I was involved in a debate not too long ago regarding the Chicago Bears' offensive backfield. One party felt the club would have been better off last season with the 2006 duo of Thomas Jones and Cedric Benson, than with Matt Forte and Chester Taylor. His argument was, had the team kept Benson and Jones, the front office could have drafted a top offensive linemen in the second round of the 2008 draft, instead of selecting Forte.
These types of barroom discussions never take into consideration the myriad other factors that could have led to the success or failure of any of the backs on Chicago's roster the past few years. Would Jones or Benson have been able to put up similar numbers in 2009 and 2010 running behind the Bears' porous offensive line? It's hard to say.
Then my one friend threw out a highly debatable statement: "But Forte can't make anyone miss."
At first, this declaration seemed ludicrous. Forte has always demonstrated outstanding field vision, especially in tight situations. Where Benson or Jones would have stormed right into the backs of their offensive linemen, Forte does well in scanning the field quickly and finding the small crease through which to run. He's a one-cut player who is adept at maneuvering his way through the trenches. A runner that can gain more than 1,000 yards with a front five like he had blocking for him last season obviously knows how beat defenders in space, right?
Pro Football Focus (PFF) has developed an analytical tool that can help us solve this debate. They use what is called an Elusive Rating: a formula that first combines carries and receptions to reach a "ball-handling opportunities" figure. Total forced missed tackles in both facets are then divided by that first number and the result is multiplied by yards per carry after contact and then again by 100.
(MTrush + MTrec) / (Rec + Att) * ( YCo / Att * 100)
RB Matt Forte
Only one NFC North back ranked in the top 15 in elusiveness the past three seasons – Minnesota's Adrian Peterson – with a 48.6 Elusive Rating (ER). From 2008-2010, only two runners from the Black and Blue Division landed in the bottom 15 in ER: Chester Taylor (21.7 ER) and Forte (23.3 ER).
It's difficult to be too harsh on either rusher, as they were both forced to run behind an offensive line that has had serious difficulty opening holes. Yet these numbers do show us a couple of things. First, Taylor is nowhere near the player he was earlier in his career. Not only did he fail as a short-yardage back last season but he's equally inept at making defenders miss in space. At this point in his career, his value to Chicago's team is borderline irrelevant.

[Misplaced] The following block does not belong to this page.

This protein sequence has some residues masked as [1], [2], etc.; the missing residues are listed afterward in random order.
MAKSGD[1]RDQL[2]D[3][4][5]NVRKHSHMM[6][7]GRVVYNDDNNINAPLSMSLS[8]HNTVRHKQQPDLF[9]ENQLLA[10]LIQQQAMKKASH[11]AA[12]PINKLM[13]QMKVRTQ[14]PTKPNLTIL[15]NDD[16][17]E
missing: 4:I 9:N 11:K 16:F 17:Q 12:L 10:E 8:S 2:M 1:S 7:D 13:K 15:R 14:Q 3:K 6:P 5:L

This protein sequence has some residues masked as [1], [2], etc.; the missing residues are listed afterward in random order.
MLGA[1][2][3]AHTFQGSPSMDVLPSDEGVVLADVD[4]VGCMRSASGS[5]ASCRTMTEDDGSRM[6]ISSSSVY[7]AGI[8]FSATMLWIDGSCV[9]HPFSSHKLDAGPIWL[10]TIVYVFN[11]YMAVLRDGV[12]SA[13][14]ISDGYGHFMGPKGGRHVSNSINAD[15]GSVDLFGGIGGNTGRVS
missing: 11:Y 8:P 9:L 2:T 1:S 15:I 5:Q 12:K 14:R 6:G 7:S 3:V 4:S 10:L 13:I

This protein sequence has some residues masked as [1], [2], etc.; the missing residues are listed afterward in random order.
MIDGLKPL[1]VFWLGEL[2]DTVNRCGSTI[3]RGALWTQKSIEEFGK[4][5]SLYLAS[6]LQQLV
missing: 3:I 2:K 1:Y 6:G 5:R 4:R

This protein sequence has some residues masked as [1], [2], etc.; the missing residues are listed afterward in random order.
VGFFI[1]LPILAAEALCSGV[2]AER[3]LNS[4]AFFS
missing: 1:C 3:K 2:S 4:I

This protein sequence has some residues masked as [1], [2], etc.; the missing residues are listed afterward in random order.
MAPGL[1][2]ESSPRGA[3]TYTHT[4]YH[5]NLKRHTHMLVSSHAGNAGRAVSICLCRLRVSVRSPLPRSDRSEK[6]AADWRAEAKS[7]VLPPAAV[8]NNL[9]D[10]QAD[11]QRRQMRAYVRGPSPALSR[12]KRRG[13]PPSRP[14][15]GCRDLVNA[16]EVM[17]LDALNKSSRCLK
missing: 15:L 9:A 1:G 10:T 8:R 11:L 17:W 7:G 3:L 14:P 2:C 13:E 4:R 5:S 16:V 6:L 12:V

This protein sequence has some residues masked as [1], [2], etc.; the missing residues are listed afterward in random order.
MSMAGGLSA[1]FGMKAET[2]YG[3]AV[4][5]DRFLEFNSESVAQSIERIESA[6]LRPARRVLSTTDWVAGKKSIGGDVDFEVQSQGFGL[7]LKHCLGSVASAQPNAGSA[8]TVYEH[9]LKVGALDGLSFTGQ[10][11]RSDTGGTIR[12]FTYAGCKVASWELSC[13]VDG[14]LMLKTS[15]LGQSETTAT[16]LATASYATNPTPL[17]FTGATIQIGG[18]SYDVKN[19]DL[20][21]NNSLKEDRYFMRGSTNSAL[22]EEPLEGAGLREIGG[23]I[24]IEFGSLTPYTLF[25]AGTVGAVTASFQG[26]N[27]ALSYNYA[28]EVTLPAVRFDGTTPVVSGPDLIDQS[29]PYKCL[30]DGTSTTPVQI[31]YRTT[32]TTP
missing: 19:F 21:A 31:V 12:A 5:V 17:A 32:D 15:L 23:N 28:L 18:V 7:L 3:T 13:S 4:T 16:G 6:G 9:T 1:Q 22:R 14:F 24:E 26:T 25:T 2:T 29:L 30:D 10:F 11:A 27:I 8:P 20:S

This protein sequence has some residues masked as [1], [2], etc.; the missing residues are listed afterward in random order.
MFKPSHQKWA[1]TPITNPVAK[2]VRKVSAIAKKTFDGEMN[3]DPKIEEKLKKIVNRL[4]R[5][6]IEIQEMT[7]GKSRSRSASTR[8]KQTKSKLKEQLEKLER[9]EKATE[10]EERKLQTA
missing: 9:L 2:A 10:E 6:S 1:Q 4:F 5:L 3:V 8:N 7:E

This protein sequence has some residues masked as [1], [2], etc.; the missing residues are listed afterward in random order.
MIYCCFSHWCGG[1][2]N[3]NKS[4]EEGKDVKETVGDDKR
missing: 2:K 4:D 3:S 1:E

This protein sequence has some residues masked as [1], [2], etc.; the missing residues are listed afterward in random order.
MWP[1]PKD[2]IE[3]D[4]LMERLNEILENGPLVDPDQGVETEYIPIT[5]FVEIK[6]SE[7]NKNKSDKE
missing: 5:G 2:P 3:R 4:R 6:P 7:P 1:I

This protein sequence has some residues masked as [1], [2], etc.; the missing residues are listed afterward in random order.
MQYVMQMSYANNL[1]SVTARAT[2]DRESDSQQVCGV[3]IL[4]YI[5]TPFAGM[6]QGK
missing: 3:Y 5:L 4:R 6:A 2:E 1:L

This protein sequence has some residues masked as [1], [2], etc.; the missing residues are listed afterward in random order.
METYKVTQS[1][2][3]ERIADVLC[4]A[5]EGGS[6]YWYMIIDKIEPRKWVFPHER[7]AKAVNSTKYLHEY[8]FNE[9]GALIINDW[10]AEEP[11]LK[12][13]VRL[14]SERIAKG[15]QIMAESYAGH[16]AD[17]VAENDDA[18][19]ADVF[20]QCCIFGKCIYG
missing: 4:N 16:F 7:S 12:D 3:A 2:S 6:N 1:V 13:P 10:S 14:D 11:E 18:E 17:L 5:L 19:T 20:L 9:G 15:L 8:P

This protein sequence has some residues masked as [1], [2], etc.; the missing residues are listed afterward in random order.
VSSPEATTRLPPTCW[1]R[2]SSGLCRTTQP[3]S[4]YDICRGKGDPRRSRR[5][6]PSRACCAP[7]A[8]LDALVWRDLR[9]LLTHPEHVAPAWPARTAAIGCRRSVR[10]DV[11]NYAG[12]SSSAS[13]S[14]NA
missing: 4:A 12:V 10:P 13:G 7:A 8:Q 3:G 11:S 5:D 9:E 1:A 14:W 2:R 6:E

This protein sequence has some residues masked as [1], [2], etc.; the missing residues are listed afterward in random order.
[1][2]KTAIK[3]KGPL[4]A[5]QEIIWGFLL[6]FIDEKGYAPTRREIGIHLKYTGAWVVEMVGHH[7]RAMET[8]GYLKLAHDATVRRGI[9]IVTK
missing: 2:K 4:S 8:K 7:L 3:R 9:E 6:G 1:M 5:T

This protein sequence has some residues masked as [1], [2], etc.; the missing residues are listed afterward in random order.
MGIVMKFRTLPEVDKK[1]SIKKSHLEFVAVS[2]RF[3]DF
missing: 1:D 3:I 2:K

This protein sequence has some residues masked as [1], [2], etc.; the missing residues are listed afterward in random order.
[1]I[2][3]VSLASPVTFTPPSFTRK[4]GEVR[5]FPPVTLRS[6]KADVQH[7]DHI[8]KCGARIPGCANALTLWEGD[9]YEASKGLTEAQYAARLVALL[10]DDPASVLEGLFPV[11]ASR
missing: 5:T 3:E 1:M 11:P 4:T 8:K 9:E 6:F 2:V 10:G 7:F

Second, while Forte has great hands, good field vision and decent speed, and is outstanding in picking up the blitz, he may not be the best player for certain types of offensive plays. Swing passes and screens are designed to put the running back in open space. The hope is the ball carrier can make one or two defenders miss and gain yards after the catch. Forte's low ER demonstrates his inability to do so on a regular basis.
Bears' brass can use this information in two ways. The first would be to cut ties with Taylor and see what either Kahlil Bell or Harvey Unga can do as the first backup. Unga, in particular, is very intriguing. He's a big back (6-0, 247) yet he's very light on his feet. Game film from his BYU days shows a player that has the open-field moves to get past defenders. In addition, he has extremely soft hands. He could be very productive if given the chance to convert screens and swing passes.
The second would be to scale down some of Forte's workload. As good as he is in nearly every facet of the game, there's no need to wear him down. The 25 year old has averaged 270 carries and 53 receptions his first three NFL seasons. At that rate, he may not make it through the length of his next contract.
If Bell or Unga can spell Forte, then all the better. Yet if the coaches aren't sold on either player, the team should consider grabbing a veteran free agent runner who can produce in open space. One such player is Mewelde Moore. In his last three seasons with the Pittsburgh Steelers, Moore, as mainly a third-down back, finished in the Top 15 in ER. He could provide veteran leadership and production on the field, for a price tag nowhere the $6 million Chicago paid Taylor last season.
None of this is meant to be a knock on Forte, who has been a highly productive all-around player during his three NFL seasons. It's only meant to show that he's not Superman and that he could use some support.
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Jeremy Stoltz is Publisher of BearReport com. To read him every day, visit BearReport com and become a Chicago Bears insider.